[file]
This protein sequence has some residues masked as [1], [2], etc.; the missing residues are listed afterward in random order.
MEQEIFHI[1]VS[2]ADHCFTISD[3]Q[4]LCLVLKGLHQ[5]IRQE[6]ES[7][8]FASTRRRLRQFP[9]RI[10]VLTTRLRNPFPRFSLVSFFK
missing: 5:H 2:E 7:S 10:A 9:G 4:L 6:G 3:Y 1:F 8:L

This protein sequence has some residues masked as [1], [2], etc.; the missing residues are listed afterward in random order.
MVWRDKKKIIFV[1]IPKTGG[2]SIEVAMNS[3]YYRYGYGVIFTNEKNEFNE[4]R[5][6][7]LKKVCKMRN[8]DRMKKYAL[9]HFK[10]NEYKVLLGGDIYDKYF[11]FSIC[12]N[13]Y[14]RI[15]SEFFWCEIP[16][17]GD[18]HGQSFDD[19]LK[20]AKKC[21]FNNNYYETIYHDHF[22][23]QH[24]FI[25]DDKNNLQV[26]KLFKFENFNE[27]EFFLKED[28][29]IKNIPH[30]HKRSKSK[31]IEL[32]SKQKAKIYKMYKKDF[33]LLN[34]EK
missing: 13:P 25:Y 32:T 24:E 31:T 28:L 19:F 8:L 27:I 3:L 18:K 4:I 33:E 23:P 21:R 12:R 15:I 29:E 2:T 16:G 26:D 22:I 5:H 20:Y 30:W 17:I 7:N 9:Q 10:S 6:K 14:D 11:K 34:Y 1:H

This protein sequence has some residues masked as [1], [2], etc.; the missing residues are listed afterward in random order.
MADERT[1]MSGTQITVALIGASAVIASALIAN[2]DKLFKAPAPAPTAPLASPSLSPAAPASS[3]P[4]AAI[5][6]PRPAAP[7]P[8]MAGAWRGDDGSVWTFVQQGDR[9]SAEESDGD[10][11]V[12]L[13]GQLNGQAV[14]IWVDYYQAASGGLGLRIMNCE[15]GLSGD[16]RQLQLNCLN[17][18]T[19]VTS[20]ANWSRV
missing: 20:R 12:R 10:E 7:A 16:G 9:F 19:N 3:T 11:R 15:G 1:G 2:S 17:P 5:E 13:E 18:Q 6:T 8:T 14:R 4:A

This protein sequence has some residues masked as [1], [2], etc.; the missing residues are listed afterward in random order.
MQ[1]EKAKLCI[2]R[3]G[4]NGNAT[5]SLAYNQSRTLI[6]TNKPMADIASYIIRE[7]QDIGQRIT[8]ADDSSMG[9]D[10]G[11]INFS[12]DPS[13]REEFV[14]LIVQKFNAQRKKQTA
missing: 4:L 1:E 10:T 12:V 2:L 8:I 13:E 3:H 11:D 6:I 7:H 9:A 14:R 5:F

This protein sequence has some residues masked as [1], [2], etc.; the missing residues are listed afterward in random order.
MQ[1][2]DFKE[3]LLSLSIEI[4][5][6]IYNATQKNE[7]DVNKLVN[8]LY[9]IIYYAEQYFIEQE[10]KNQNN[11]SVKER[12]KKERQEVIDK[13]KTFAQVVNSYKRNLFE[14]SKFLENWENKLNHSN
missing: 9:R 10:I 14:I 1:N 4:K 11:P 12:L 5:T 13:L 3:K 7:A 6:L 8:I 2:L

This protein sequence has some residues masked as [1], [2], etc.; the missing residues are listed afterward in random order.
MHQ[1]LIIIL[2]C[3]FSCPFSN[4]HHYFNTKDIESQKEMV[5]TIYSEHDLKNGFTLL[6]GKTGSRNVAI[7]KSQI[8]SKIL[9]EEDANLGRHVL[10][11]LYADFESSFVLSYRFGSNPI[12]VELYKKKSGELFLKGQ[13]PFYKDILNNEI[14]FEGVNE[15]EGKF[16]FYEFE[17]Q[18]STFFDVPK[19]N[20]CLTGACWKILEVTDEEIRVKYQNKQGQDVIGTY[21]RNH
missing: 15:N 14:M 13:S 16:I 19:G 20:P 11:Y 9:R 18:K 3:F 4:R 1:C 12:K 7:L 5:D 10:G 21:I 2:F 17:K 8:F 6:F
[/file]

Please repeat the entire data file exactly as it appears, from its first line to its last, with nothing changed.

This protein sequence has some residues masked as [1], [2], etc.; the missing residues are listed afterward in random order.
MEQEIFHI[1]VS[2]ADHCFTISD[3]Q[4]LCLVLKGLHQ[5]IRQE[6]ES[7][8]FASTRRRLRQFP[9]RI[10]VLTTRLRNPFPRFSLVSFFK
missing: 5:H 2:E 7:S 10:A 9:G 4:L 6:G 3:Y 1:F 8:L

This protein sequence has some residues masked as [1], [2], etc.; the missing residues are listed afterward in random order.
MVWRDKKKIIFV[1]IPKTGG[2]SIEVAMNS[3]YYRYGYGVIFTNEKNEFNE[4]R[5][6][7]LKKVCKMRN[8]DRMKKYAL[9]HFK[10]NEYKVLLGGDIYDKYF[11]FSIC[12]N[13]Y[14]RI[15]SEFFWCEIP[16][17]GD[18]HGQSFDD[19]LK[20]AKKC[21]FNNNYYETIYHDHF[22][23]QH[24]FI[25]DDKNNLQV[26]KLFKFENFNE[27]EFFLKED[28][29]IKNIPH[30]HKRSKSK[31]IEL[32]SKQKAKIYKMYKKDF[33]LLN[34]EK
missing: 13:P 25:Y 32:T 24:E 31:T 28:L 19:F 8:L 27:I 3:L 18:K 4:I 33:E 23:P 21:R 12:R 15:I 29:E 2:T 16:G 26:D 22:I 5:H 20:Y 30:W 17:I 7:N 9:Q 10:S 6:K 14:D 11:K 34:Y 1:H

This protein sequence has some residues masked as [1], [2], etc.; the missing residues are listed afterward in random order.
MADERT[1]MSGTQITVALIGASAVIASALIAN[2]DKLFKAPAPAPTAPLASPSLSPAAPASS[3]P[4]AAI[5][6]PRPAAP[7]P[8]MAGAWRGDDGSVWTFVQQGDR[9]SAEESDGD[10][11]V[12]L[13]GQLNGQAV[14]IWVDYYQAASGGLGLRIMNCE[15]GLSGD[16]RQLQLNCLN[17][18]T[19]VTS[20]ANWSRV
missing: 20:R 12:R 10:E 7:A 16:G 9:F 19:N 3:T 11:R 15:G 1:G 2:S 17:P 5:E 13:E 18:Q 6:T 8:T 14:R 4:A

This protein sequence has some residues masked as [1], [2], etc.; the missing residues are listed afterward in random order.
MQ[1]EKAKLCI[2]R[3]G[4]NGNAT[5]SLAYNQSRTLI[6]TNKPMADIASYIIRE[7]QDIGQRIT[8]ADDSSMG[9]D[10]G[11]INFS[12]DPS[13]REEFV[14]LIVQKFNAQRKKQTA
missing: 4:L 1:E 10:T 12:V 2:L 8:I 13:E 3:H 11:D 6:I 7:H 9:A 14:R 5:F

This protein sequence has some residues masked as [1], [2], etc.; the missing residues are listed afterward in random order.
MQ[1][2]DFKE[3]LLSLSIEI[4][5][6]IYNATQKNE[7]DVNKLVN[8]LY[9]IIYYAEQYFIEQE[10]KNQNN[11]SVKER[12]KKERQEVIDK[13]KTFAQVVNSYKRNLFE[14]SKFLENWENKLNHSN
missing: 9:R 10:I 14:I 1:N 4:K 11:P 12:L 5:T 13:L 3:K 7:A 6:L 8:I 2:L

This protein sequence has some residues masked as [1], [2], etc.; the missing residues are listed afterward in random order.
MHQ[1]LIIIL[2]C[3]FSCPFSN[4]HHYFNTKDIESQKEMV[5]TIYSEHDLKNGFTLL[6]GKTGSRNVAI[7]KSQI[8]SKIL[9]EEDANLGRHVL[10][11]LYADFESSFVLSYRFGSNPI[12]VELYKKKSGELFLKGQ[13]PFYKDILNNEI[14]FEGVNE[15]EGKF[16]FYEFE[17]Q[18]STFFDVPK[19]N[20]CLTGACWKILEVTDEEIRVKYQNKQGQDVIGTY[21]RNH
missing: 15:N 14:M 13:S 16:I 19:G 20:P 11:Y 9:R 18:K 3:F 4:R 1:C 12:K 7:L 5:D 10:G 21:I 2:F 17:K 8:F 6:F